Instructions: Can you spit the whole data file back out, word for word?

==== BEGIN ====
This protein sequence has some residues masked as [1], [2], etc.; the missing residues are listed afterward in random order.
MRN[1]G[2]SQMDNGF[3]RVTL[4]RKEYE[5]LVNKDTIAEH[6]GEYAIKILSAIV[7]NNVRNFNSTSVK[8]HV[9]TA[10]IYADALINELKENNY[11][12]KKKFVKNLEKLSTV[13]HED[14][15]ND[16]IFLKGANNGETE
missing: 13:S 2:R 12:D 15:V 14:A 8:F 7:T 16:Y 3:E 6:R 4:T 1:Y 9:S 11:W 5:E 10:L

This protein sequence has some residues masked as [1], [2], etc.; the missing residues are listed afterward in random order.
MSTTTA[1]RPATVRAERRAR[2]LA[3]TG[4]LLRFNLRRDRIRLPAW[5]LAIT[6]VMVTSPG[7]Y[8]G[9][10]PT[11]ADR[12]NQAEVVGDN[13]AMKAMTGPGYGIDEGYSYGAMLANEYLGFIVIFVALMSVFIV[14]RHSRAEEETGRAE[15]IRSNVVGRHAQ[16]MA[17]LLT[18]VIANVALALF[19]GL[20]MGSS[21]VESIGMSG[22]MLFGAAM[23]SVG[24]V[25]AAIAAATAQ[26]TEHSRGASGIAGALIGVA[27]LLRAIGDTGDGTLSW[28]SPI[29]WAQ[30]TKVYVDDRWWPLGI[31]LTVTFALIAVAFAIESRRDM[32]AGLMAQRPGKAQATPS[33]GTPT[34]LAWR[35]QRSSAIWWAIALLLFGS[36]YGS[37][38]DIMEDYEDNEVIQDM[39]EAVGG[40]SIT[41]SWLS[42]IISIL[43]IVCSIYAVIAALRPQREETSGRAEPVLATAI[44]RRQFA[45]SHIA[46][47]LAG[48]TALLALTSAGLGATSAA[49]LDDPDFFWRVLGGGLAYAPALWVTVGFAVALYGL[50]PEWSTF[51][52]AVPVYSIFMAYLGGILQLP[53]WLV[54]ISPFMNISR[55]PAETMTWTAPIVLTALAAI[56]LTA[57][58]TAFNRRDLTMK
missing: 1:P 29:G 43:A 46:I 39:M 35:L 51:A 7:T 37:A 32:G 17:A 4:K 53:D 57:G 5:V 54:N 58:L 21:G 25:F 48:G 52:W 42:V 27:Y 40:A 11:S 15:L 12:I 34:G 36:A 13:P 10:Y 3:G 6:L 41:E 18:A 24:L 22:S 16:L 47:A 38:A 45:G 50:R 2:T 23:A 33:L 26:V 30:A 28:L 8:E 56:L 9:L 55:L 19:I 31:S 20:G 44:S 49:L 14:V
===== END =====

This protein sequence has some residues masked as [1], [2], etc.; the missing residues are listed afterward in random order.
MRN[1]G[2]SQMDNGF[3]RVTL[4]RKEYE[5]LVNKDTIAEH[6]GEYAIKILSAIV[7]NNVRNFNSTSVK[8]HV[9]TA[10]IYADALINELKENNY[11][12]KKKFVKNLEKLSTV[13]HED[14][15]ND[16]IFLKGANNGETE
missing: 13:S 2:R 12:D 15:V 14:A 8:F 7:T 16:Y 3:E 6:R 4:T 1:Y 9:S 11:W 5:E 10:L

This protein sequence has some residues masked as [1], [2], etc.; the missing residues are listed afterward in random order.
MSTTTA[1]RPATVRAERRAR[2]LA[3]TG[4]LLRFNLRRDRIRLPAW[5]LAIT[6]VMVTSPG[7]Y[8]G[9][10]PT[11]ADR[12]NQAEVVGDN[13]AMKAMTGPGYGIDEGYSYGAMLANEYLGFIVIFVALMSVFIV[14]RHSRAEEETGRAE[15]IRSNVVGRHAQ[16]MA[17]LLT[18]VIANVALALF[19]GL[20]MGSS[21]VESIGMSG[22]MLFGAAM[23]SVG[24]V[25]AAIAAATAQ[26]TEHSRGASGIAGALIGVA[27]LLRAIGDTGDGTLSW[28]SPI[29]WAQ[30]TKVYVDDRWWPLGI[31]LTVTFALIAVAFAIESRRDM[32]AGLMAQRPGKAQATPS[33]GTPT[34]LAWR[35]QRSSAIWWAIALLLFGS[36]YGS[37][38]DIMEDYEDNEVIQDM[39]EAVGG[40]SIT[41]SWLS[42]IISIL[43]IVCSIYAVIAALRPQREETSGRAEPVLATAI[44]RRQFA[45]SHIA[46][47]LAG[48]TALLALTSAGLGATSAA[49]LDDPDFFWRVLGGGLAYAPALWVTVGFAVALYGL[50]PEWSTF[51][52]AVPVYSIFMAYLGGILQLP[53]WLV[54]ISPFMNISR[55]PAETMTWTAPIVLTALAAI[56]LTA[57][58]TAFNRRDLTMK
missing: 1:P 29:G 43:A 46:I 39:M 35:L 51:A 7:T 37:A 32:G 17:A 4:K 53:D 57:G 5:V 54:N 58:L 21:G 25:F 48:G 52:W 42:V 27:Y 40:A 11:S 15:L 12:I 34:G 36:A 13:P 10:Y 3:G 6:L 41:E 18:A 24:L 22:S 16:L 47:A 38:A 45:G 50:R 2:T 23:A 33:L 26:V 30:A 28:L 8:E 56:L 9:L 55:L 19:I 31:S 20:G 44:S 49:L 14:V